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must for instance believe that it is a universally allowed,” that the new heavens and the nerv earth, spoken of 2 Peter 3: 13, refer to the kingdom of Christ, in this world, and not any thing after death, when every author that I read on the subject such as Scott, Dwight, Chalmers, Rosenmeüller, Storr and Fuller, refer the passage to the new heavens and the new earth, which are to emerge from the ashes of the present system. So of the passages in the Apocalypse, that speak of the wicked being tormented forever and ever, I must believe that “no well informed man urges them as proof of eternal punishment," when I find writers as well informed as Edwards, Saurin, Scott, Dwight, Rosenmüller and Stuart, involved in the alleged absurdity. I must furthermore believe that Mr. B. has examined in a given essay, all the passages which are supposed to teach a retribution after death, when he has passed in silence the very passage whose language is of all the most full and unequivocal, i. e." I saw the dead small and great stand before God,&c." I must believe that the word daimon which occurs in scores of passages, “is well known to have no reference to that being which christians call the devil," and that all these passages are so irrelevant to the question of the existence of the devil, that they need no consideration by him who labors at disproof, though many of them are much relied on for proof. I must also believe that when he offers to bring under examination all the passages which are supposed to teach the separate conscious existence of the soul after death, and then leaves two of the most material passages out of his discussion of that subject, and then introduces them in another place incidentally but briefly, noticing their bearing on the first question just to save appearances-I must believe that such a method of breaking the force of scripture testimony, comports with fair and ingenuous reasoning, and with a proper treatment of the word of God.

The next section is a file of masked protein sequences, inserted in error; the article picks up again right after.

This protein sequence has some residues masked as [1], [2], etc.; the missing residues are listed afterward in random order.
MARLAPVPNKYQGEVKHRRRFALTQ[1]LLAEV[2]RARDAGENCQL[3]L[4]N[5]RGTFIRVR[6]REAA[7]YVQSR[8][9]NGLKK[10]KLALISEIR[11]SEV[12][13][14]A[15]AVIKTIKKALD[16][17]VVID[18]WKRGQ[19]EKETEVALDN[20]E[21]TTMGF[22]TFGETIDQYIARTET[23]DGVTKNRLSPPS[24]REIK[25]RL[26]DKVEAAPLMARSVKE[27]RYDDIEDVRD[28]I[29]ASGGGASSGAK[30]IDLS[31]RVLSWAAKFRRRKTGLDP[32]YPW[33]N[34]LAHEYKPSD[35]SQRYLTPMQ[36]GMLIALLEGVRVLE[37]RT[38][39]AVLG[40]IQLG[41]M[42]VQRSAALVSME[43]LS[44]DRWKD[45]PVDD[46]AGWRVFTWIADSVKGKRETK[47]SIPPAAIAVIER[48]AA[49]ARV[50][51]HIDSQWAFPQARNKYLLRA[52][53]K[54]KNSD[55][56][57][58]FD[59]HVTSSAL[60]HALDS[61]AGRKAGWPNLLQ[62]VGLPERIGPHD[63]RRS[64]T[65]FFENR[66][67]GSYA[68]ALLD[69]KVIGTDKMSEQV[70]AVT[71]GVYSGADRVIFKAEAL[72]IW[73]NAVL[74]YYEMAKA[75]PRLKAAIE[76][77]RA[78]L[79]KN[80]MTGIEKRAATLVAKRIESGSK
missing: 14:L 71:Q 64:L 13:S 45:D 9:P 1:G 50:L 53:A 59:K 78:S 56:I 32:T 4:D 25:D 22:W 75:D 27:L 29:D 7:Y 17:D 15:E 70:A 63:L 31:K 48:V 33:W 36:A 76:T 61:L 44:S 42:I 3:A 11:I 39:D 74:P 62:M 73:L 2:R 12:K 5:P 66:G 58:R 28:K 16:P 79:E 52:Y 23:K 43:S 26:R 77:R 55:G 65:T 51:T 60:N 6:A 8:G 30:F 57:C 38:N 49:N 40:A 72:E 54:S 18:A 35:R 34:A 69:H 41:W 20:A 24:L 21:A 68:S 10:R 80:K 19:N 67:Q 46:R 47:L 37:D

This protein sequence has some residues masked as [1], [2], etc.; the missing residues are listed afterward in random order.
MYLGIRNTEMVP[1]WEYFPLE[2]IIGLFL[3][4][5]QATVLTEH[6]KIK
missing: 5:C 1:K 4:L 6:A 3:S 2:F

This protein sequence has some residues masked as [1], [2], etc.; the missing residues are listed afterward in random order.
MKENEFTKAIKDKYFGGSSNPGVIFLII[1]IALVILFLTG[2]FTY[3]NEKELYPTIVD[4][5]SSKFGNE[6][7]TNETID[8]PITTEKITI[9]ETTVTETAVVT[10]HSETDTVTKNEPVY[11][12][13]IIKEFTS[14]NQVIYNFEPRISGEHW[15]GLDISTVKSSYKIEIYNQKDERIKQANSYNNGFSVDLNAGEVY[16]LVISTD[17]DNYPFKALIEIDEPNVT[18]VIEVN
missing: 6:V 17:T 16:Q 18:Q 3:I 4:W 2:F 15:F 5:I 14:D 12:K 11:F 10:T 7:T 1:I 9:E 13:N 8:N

This list of indigestible matter, might be much more extended, but this will serve as a specimen. The faith that can receive all this has digestive organs more powerful, than those of the ostrich. The rational mind that can call these things

reasonable, when distinctly set before it, or that can read with approbation works in which such things appear, and not discover any thing out of the way, must be subject to an alarming obliquity of moral vision. The fact that these books are read as oracles by men of some intelligence, goes to pro what a wreck can be made of the mind, of the habits of moral perception, and of the moral sentiments, by pursuing the dangerous enterprise of wresting the Scriptures into coincidence with depraved desire.




I PROPOSE in this chapter to adduce some disconnected and independent considerations, in proof of the punishment of the wicked, in the future world, such as it was not in my way éspecially to notice in any of the preceding chapters.

Conduct has, in many respects, a language more intelligible and impressive than words, written or spoken.

And the conduct of such a man as Paul, is capable of throwing much light on this subject. It is a proper subject of enquiry, whether the conduct of Paul harmonizes with the notion that universal salvation was the gospel which he spent his life in promulgating: And fortunately we have not only the history of Paul's conduct in the ministry, but the express reasons assigned for that conduct in various particulars. So that both his conduct and the reasons therefor assigned by himself, mutually confirm the testimony of each other, as to the real sentiments of his heart. In one instance he gives us a reason for his conduct in this shape-Knowing therefore the terror of the Lord we persuade men, 2 Cor. 5: 11. Here we learn that the apprehension he had of the terror of the Lord, was the cause which impelled him to such efforts as he made in persuading men. Now let us look at this matter a moment.--Here was one of the most valuable of lives, with great exclusiveness of purpose, and with strenuousness unexampled, devoted to the business of persuading men. Prospects of worldly distinction had been relinquished, mental endowments and advantages of rank and influence, second to those of few, were counted as dross and as dung—the favor of the great ones of the world, was exchanged for their frowns,-poverty, perils, persecutions and toils unceasing, were encountered in the business of persuad